Though in a way it is still weird, because I've gotten out of the habit of keeping a paper diary, and I post more often about non-fandom stuff, but still in English, so by now it feels more natural to narrate my own life in a foreign language. But that is not really fandom-related.

Otherwise English-speaking fandom doesn't feel like anything particular to me, that I could trace to the language. Sure, you can ponder the pervasiveness of English on the internet and the relative dominance of English language pop culture, and what it means for language diversity and power in international fandom, but in the end having a lingua franca is a practical thing, even if it is not a neutral thing. I like German, and I don't think English sounds cooler or some nonsense, but I'm pragmatic about reaching fannish audiences, English is more common than German, and I speak it well enough to make communicating in it not a hardship. So English it is.
ratcreature: RatCreature is thinking: hmm...? (hmm...?)
With the basic stitches, what is "rechts verschränkt" called in English? I know that "rechts" is "knit" and "links" is "purl" in knitting terminology, but how do you name that other difference, i.e. whether you sort of twist the stitch -- a "rechts verschränkt" stitch is one where (assuming right handed knitting) you have the yarn behind the needles and insert the right needle from the right into the stitch when you knit the next, whereas a plain "rechts" is when you insert the needle from the left. "Links verschränkt" meanwhile means that the yarn is in front of the needles and you insert the right needle from the right and behind the loop of yarn on the left needle, whereas plain "links" has you insert the needle from the right too but just through the loop (without that twist). I tried looking up the symbol in English language knitting charts, but it seems the knitting symbols aren't normed internationally. In German patterns usually "rechts" is a black square whereas "rechts verschränkt" is a black diamond shape.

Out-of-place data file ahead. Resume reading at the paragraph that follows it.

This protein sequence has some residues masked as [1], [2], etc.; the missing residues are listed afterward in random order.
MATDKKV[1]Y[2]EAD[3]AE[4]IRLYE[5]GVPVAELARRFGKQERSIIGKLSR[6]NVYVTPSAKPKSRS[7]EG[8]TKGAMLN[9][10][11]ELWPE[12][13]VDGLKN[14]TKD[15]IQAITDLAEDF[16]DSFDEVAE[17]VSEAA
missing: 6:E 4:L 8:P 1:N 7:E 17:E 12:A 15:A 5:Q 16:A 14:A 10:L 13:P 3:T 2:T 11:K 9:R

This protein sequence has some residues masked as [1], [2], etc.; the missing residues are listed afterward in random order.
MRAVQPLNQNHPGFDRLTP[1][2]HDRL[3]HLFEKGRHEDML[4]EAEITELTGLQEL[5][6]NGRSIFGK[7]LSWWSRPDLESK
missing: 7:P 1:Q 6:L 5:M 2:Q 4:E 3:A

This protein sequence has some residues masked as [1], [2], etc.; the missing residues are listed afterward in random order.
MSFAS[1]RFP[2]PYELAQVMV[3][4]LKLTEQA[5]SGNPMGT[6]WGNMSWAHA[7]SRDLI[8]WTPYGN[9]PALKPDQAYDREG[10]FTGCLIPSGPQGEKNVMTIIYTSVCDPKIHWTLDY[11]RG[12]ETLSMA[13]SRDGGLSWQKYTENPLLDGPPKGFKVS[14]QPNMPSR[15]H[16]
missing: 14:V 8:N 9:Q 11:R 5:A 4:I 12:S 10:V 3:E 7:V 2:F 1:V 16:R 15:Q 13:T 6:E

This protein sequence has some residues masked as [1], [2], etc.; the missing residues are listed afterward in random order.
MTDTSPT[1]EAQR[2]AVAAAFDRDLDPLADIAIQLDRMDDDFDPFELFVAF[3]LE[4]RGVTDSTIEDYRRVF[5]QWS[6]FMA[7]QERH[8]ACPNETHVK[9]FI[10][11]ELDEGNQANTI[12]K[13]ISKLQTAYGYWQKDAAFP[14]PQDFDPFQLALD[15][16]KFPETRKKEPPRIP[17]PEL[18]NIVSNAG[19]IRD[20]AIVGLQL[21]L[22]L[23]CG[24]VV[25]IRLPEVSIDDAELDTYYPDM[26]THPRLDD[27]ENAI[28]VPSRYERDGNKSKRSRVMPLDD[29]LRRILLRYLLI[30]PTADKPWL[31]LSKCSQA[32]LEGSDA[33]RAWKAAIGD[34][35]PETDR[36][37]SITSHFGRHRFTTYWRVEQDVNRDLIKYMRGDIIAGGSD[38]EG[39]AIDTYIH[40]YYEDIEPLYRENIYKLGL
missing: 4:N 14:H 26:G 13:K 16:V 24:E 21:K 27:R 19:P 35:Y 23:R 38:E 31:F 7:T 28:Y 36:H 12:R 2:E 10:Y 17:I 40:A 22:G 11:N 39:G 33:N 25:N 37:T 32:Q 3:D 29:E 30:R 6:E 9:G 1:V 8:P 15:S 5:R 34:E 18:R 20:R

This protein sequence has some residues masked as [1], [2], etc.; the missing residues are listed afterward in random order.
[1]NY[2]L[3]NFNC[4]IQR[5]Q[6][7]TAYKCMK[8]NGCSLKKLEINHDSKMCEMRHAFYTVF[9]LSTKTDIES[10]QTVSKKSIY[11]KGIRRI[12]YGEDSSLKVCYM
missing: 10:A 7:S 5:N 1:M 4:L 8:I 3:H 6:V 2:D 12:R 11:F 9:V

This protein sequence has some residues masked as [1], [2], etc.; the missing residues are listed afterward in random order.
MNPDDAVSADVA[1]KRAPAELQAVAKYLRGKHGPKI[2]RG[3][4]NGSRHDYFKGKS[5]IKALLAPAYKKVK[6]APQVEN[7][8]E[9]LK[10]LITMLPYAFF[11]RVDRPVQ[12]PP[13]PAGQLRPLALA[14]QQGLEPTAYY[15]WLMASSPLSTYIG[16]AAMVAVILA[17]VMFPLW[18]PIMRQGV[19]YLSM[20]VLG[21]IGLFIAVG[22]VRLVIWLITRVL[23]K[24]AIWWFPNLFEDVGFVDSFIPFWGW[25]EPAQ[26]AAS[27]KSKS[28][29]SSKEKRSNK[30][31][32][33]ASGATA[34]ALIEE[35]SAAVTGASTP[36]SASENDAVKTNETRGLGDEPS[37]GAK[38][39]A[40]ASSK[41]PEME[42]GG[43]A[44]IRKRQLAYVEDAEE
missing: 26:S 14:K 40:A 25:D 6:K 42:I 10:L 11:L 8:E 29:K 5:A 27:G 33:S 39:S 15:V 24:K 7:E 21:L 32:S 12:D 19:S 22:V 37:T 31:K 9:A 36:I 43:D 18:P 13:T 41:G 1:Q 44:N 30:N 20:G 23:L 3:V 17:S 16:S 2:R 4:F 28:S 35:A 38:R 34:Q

ratcreature: RatCreature blathers. (talk)
Since a few people seemed interested, and I already wrote some of it in previous comments to other entries, I thought I'd post a guide to swearing and insults in German after all. However, please keep in mind that for fiction this can't replace language betas, and personally I think that in many cases actually the better choice is not to litter your story with foreign language fragments to begin with. It also ended up being somewhat rambly.

Still you might want to swear in German for one reason or another... )
ratcreature: headdesk (headdesk)
I've already ranted several times here how computer translation is not your friend if you want to litter your English story with German words (even disregarding the characterization issues or the likelihood of random language switches occurring in the first place). That includes swear words, because believe it or not, swearing works differently in different languages. For example you can't just translate "fuck" and use it like in English for a swear word. Argh.